The rest of the staff of the Department composed of reserve officers and junior officers, who would represent all kinds of specialisation indispensable for the work. The chief designers of the cemeteries and simultaneously their authors represented different artistic tendencies and qualifications. Therefore they could enjoy considerable freedom of inspiration, which led to outstanding results. The entire task was considered to be realised in the convention of sacral-cemetery art and many simple objects was given not only monumental artistic composition but also an unrestrained space, which perfectly harmonised with the natural surroundings.

The significant number of cemeteries was established in accessible places, alongside roads or within villages. However there are many objects, which were situated among fields, in forests or on hills, sometimes very far from local roads and communities. In such cases only paved paths or concrete signposts, topped with an iron cross, showed the way.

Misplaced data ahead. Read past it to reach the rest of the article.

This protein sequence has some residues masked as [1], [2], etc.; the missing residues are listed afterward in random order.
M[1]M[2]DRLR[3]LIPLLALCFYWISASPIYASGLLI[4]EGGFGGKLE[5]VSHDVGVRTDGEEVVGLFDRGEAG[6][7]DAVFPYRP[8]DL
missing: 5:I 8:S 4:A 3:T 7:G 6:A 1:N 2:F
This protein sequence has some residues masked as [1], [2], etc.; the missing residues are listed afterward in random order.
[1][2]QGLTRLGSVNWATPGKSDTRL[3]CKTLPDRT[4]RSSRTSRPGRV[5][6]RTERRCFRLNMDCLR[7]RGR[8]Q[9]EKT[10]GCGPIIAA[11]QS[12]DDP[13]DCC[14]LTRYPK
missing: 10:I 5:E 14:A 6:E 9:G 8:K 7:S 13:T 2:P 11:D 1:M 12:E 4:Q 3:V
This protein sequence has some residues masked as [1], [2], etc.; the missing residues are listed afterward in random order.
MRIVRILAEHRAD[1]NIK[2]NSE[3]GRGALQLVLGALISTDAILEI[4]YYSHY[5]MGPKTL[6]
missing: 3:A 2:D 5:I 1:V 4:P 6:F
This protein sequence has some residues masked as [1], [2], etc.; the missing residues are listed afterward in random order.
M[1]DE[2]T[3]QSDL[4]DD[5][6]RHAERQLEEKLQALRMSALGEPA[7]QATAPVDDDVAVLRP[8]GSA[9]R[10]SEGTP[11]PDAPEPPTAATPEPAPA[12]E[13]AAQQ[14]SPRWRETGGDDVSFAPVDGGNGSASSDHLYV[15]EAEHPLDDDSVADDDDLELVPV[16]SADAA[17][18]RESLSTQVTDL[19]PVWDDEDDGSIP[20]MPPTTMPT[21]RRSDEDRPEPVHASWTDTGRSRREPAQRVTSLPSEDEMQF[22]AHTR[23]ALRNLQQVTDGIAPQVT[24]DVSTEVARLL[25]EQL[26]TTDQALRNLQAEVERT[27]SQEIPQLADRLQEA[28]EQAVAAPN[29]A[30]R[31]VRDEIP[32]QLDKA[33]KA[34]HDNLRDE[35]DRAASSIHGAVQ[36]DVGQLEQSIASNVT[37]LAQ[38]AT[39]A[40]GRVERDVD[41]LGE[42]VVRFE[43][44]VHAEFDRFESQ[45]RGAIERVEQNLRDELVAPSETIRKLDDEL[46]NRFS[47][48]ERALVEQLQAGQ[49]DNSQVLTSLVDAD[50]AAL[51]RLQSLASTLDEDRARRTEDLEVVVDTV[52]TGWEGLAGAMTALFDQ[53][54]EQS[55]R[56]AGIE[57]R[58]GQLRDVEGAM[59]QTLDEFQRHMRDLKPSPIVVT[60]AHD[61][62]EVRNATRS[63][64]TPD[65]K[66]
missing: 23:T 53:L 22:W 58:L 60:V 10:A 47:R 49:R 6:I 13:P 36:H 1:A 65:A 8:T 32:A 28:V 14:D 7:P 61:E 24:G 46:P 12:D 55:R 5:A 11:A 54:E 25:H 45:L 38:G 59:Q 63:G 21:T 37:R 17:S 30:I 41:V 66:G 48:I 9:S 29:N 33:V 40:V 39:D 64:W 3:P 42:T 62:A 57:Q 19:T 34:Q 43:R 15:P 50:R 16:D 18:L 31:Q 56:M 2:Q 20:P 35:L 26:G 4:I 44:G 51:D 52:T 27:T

The terrain was purchased or obtained as a gift and its area varied depending on place. The average size of one cemetery was ca. 500-1000 sq. m., although there are such necropolises as cemetery in Łużna - Pustki, which occupies 30.000 sq. m.

Western Galicia was divided into 10 cemetery regions, which included exactly 378 objects, while 22 next cemeteries are in region of Cracow and were previously under the supervision of the Cracow Fortress Command. Each region and each object was given its registration number. The numbers started from the south-east (No.1 in the district of Nowy Żmigród ) and ended up with No.400 in the north, near Cracow.

The majority of undertakings were carried out in the years 1916-1917. It was planned the whole work to be completed in 1919, but in November 1918 Emperor Charles I abdicated and the Austro-Hungarian Monarchy ceased to exist. At that time however 95 % of the objects were finished. The actual number of soldiers buried in Western Galician cemeteries should be estimated at about 70.000 dead, from which over 90 % were soldiers of allied Austro-Hungarian and German armies. The overwhelming majority of those warriors lost their life during the battle of Gorlice, in the few days of May 1915.